WASHINGTON, June 28: The Khan network of nuclear proliferators is out of business, says the US State Department, rejecting a claim by some American lawmakers that the network is still active.
The department’s remarks followed a congressional hearing where several lawmakers demanded direct US access to Dr A. Q. Khan now living under house arrest in Islamabad.
Some lawmakers, especially those associated with the Indian caucus on Capitol Hill, also used the opportunity to attack Pakistan.
But at the State Department, spokesman Sean McCormack insisted that “the network as we knew it is out of business” and credited Pakistani authorities for doing so.
Commenting on a report by London’s International Institute for Strategic Studies which claims that the Khan network is still running, Mr McCormack said while he could not say whether “any copycats or other elements” associated with the group were attempting to continue these illicit activities, the network itself no longer existed.
Earlier, IISS official Mark Fitzpatrick told the US House Subcommittee on South Asia that “at least some of Dr Khan’s associates appear to have escaped law-enforcement attention and could, after a period of lying low, resume their black market business.”
But Mr Fitzpatrick conceded that so far he had seen no evidence to suggest that the network was still operating.Another witness at the congressional hearing, Lisa Curtis, endorsed his views.
At the State Department, spokesman McCormack said the Khan network was still a matter of interest for the US and the international community because they still did not know everything about its activities.
Asked if the US would like to see Dr Khan held accountable for the activities of the network he had allegedly founded, Mr McCormack noted that the scientist was under house arrest and Pakistani authorities had taken steps to prevent his engaging in those kinds of activities.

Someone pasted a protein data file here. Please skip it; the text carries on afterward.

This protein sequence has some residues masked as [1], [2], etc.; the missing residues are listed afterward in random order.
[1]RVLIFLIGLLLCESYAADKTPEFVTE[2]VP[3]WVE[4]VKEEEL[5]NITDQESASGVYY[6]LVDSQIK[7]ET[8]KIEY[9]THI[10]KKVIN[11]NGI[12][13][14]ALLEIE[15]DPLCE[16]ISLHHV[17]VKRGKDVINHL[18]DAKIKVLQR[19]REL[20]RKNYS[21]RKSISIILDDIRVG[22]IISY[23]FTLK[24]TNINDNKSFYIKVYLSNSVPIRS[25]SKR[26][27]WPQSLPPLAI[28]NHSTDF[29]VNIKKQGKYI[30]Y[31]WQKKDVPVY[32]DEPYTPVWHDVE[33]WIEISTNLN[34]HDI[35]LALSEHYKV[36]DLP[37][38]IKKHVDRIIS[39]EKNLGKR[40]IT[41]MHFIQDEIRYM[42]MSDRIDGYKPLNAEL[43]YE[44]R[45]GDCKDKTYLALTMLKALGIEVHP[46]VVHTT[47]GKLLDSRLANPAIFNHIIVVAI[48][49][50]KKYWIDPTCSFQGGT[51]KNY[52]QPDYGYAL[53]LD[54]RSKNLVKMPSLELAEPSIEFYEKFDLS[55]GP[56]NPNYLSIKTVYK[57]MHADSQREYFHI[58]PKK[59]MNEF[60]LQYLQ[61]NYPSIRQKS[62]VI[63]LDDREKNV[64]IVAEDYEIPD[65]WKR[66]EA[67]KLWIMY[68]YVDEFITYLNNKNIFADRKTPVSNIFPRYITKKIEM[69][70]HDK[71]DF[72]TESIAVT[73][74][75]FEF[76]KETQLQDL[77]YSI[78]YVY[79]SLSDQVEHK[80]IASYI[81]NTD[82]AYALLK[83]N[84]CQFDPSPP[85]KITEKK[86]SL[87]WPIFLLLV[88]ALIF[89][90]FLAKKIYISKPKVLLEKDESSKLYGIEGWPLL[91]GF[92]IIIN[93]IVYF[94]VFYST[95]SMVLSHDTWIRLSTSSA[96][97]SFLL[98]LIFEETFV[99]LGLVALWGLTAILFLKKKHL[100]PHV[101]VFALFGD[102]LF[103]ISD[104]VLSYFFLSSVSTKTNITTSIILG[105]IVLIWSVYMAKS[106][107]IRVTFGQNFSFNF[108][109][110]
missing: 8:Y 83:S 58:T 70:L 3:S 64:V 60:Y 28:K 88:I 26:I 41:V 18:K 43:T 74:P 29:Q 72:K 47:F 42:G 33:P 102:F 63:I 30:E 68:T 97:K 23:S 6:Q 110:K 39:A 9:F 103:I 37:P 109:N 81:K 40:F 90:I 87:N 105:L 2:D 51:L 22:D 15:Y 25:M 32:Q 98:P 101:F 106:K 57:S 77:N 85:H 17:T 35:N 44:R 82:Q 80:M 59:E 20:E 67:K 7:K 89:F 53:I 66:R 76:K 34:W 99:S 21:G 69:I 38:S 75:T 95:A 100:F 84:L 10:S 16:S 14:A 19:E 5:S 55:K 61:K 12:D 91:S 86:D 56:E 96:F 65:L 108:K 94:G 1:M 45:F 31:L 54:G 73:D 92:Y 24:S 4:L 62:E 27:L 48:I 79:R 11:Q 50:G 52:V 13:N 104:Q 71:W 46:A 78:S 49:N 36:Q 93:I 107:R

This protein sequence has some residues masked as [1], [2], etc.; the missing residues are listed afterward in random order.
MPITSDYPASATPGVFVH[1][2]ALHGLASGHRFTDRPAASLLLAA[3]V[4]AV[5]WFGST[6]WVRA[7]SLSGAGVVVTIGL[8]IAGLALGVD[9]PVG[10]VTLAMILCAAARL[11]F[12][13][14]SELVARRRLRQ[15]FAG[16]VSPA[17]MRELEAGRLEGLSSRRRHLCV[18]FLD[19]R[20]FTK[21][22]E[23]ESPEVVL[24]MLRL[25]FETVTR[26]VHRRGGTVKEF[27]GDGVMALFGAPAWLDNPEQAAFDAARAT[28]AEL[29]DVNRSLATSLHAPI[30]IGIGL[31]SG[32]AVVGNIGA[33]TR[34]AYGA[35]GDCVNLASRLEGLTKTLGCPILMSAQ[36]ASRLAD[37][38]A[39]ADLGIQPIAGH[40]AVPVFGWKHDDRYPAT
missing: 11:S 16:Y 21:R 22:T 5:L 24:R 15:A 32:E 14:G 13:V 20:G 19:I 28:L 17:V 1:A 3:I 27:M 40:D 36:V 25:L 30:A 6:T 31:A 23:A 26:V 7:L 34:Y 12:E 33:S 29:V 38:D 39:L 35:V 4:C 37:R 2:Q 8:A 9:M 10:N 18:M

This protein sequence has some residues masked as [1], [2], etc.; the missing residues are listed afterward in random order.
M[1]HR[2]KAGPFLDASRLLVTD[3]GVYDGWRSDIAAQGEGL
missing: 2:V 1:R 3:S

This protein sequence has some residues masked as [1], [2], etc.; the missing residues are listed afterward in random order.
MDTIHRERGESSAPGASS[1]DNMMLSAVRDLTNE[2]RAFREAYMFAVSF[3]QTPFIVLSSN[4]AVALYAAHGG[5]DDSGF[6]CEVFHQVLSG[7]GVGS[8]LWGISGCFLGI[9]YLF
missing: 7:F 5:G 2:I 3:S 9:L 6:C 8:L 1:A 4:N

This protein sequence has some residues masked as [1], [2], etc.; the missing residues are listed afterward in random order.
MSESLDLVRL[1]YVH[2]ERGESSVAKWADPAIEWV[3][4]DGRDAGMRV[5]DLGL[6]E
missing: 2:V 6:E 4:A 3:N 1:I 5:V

“Fundamentally, it’s up to the Pakistani government to deal with him,” he added.
Mr McCormack said he did not know if US authorities were ever given direct access to Dr Khan.
Asked if the US was satisfied with the level of investigation Pakistani authorities had conducted, the spokesman said he could not respond to it immediately but added that the US was “not the primary lead on that sort of investigation”.
“But would it be fair to say this is still a matter of great concern in the administration,” he was asked.
“It’s a matter of continuing interest certainly to us. And the larger issue of trafficking in these kinds of nuclear technologies, WMD technologies is of deep interest to us,” he answered.
“We have spent a lot of effort to track down individuals, groups, states who might be engaged in this sort of illicit traffic and make sure it doesn’t happen. It’s hard to get your arms around.”
Qudssia Akhlaque adds from Islamabad: The Foreign Office on Thursday categorically stated that the network of nuclear proliferators no longer existed in Pakistan and pointed to the possibility of such networks operating out of elsewhere.
When Dawn sought Foreign Office spokesperson Tasnim Aslam’s reaction to US lawmakers’ demand for direct access to Dr Khan on the premise that the network he had set up was still active, she asserted: “Pakistan has carried out full investigations and shared our findings with the IAEA and some other countries. The network has ceased to exist as far as Pakistan is concerned.”
However, she added: “As the testimonies point out, it is possible that such proliferation networks are active elsewhere.”
She underscored that Pakistan had taken all necessary steps to ensure against any proliferation from the country and declared: “We have established strong command and control as well as export controls.”